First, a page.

A good week got better when Everton lost to Crystal Palace. As an Arsenal fan, it causes me great pain to credit Tony Pulis with a pretty remarkable job down in South London. A positive result away to Hull will put us firmly in the driving seat as far as fourth place is concerned. With Everton still to face the two Manchester clubs, a four-point lead will feel pretty comfortable.

Never mind a four-point lead over fifth: if Liverpool beat Norwich tomorrow, they’ll open up a five-point advantage over the rest of the Premier League.

I can’t be the only Arsenal fan looking at Liverpool and thinking it ought to have been us. If they do go on to win the title, as looks increasingly likely, it will be confirmation that this league was there for the taking. United, City and Chelsea have all had their problems this season. It was a unique opportunity to snatch the big prize, we were in poll position, and we surrendered it.

Yes, they’ve benefited from a lack of European fixtures. But they’ve also built a truly title-challenging team without the lure and financial boon of the Champions League. We had both of those things at our disposal, and yet we’ve failed to match them.

Yes, we’ve had injuries. But we knew about the problems with both Aaron Ramsey and Theo Walcott well before the close of the January transfer window, and did nothing.

From the first months of the season, it was clear this season presented a unique opportunity for a dark horse to snatch the league. Arsenal fumbled, and Liverpool seem poised to pick it up. We needed to gamble, but in what would become a recurring theme, we lacked the balls.

It’s like Liverpool have been sent to show us what we ought to have done. They’ve invested ambitiously, fought tooth-and-nail to keep hold of their best players, and played with style and courage.

They also, not too long ago, replaced an ageing legend with an upwardly-mobile young manager. Increasingly, I think Arsenal may have to do the same this summer. Regarding Arsene’s future, it suddenly struck me the other day: have we all missed the obvious?

If Arsene is staying, why hasn’t he signed? He’s had ample opportunity to do so throughout the season. If it was a question of PR timing, surely the optimum time to announce a new deal would have been either side of the Christmas period, when Arsenal topped the table?

I can’t remember when it was now, but after one of his contract renewals Arsene spoke about the importance of offering security and certainty to the team. Surely that would have proved beneficial this season, too. And yet the manager has resisted.

A few years back, he spoke about his intention to quit management before retirement age. He’ll be 65 in October. When Arsene said after the semi-final that the result of the final would have no bearing on his future, I immediately felt his mind was already made up. And then much of the above crystallised in a moment of what felt like clarity.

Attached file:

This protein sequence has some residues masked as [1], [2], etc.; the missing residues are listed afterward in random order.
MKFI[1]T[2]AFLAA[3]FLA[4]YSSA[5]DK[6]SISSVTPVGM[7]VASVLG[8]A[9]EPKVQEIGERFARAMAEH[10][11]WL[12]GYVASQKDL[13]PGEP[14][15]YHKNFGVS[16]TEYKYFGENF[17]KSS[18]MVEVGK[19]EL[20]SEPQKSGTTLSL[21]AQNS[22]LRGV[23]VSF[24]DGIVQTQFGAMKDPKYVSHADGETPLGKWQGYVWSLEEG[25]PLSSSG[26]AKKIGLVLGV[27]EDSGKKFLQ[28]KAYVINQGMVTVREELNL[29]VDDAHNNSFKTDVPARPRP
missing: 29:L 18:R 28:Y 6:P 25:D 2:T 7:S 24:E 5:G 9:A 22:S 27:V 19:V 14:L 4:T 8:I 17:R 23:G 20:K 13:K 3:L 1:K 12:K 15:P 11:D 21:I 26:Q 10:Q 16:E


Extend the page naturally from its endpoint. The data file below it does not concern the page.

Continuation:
Bacary Sagna hasn’t signed his new deal, and it’s led many of us to conclude that he’s definitely leaving. Apply the same logic to Arsene, and you can only reach one conclusion.

I’m only speculating, and you’re all entitled to point and laugh when Arsene announces his new deal on Monday morning. I just wonder if our heads have been in the sand all season long, when the obvious has been hammering on the ground desperately trying to get our attention.

Anyway. Hull next. Time to tame the Tigers.

Everton 3 – 0 Arsenal: Is it over?

Posted on by GilbertoSilver Posted in 2013-14 Season, Featured, Match Reports, Premier League |  

Is it over?

Not the title race. That’s been over for a while. Not the “race for fourth”, either. That’s got a good way to go, and looking at the respective fixture lists, I still fancy us to come out on top of Everton.

No: the operative *it* in this instance is the reign of Arsene Wenger. After this latest capitulation, serious questions have to be asked about his suitability to take the team in to next season — regardless of what happens between now and May. Truth be told, I happen to think we’ll make the top four. Call me crazy, but I still think we’ll win the FA Cup too. But that doesn’t assuage all my fears about the manager.

Wenger was comprehensively outmaneuvered by Roberto Martinez at Goodison Park. It started with the team-sheets. We persisted with a midfield that hasn’t really functioned properly for several weeks now. All the evidence suggests we’re better when we employ the pace of Alex Oxlade-Chamberlain on the flank, yet Wenger continued with his bizarre policy of selecting both Santi Cazorla and Tomas Rosicky, with neither player seemingly asked to do any defensive work on the right-hand side. In a game in which a point would have been a good result for Arsenal, it’s tempting to call Wenger’s tactics naive. However, considering how long he’s been in the game, one has to revert to an altogether more damning adjective: negligent.

By contrast, Martinez made some bold selections, starting Steven Naismith as a false nine and Romelu Lukaku wide on the right. Naismith frequently dropped in to the area between Arsenal’s defence and midfield, becoming a natural pivot around whom the Belgian pair of Mirallas and Lukaku could buzz effectively. Arsenal didn’t have an answer.

At half-time, Arsenal were 2-0 down and not even in the contest, and yet Arsene Wenger didn’t make a single change. Arsenal needed an act of decisive leadership. Instead, inaction felt like surrender.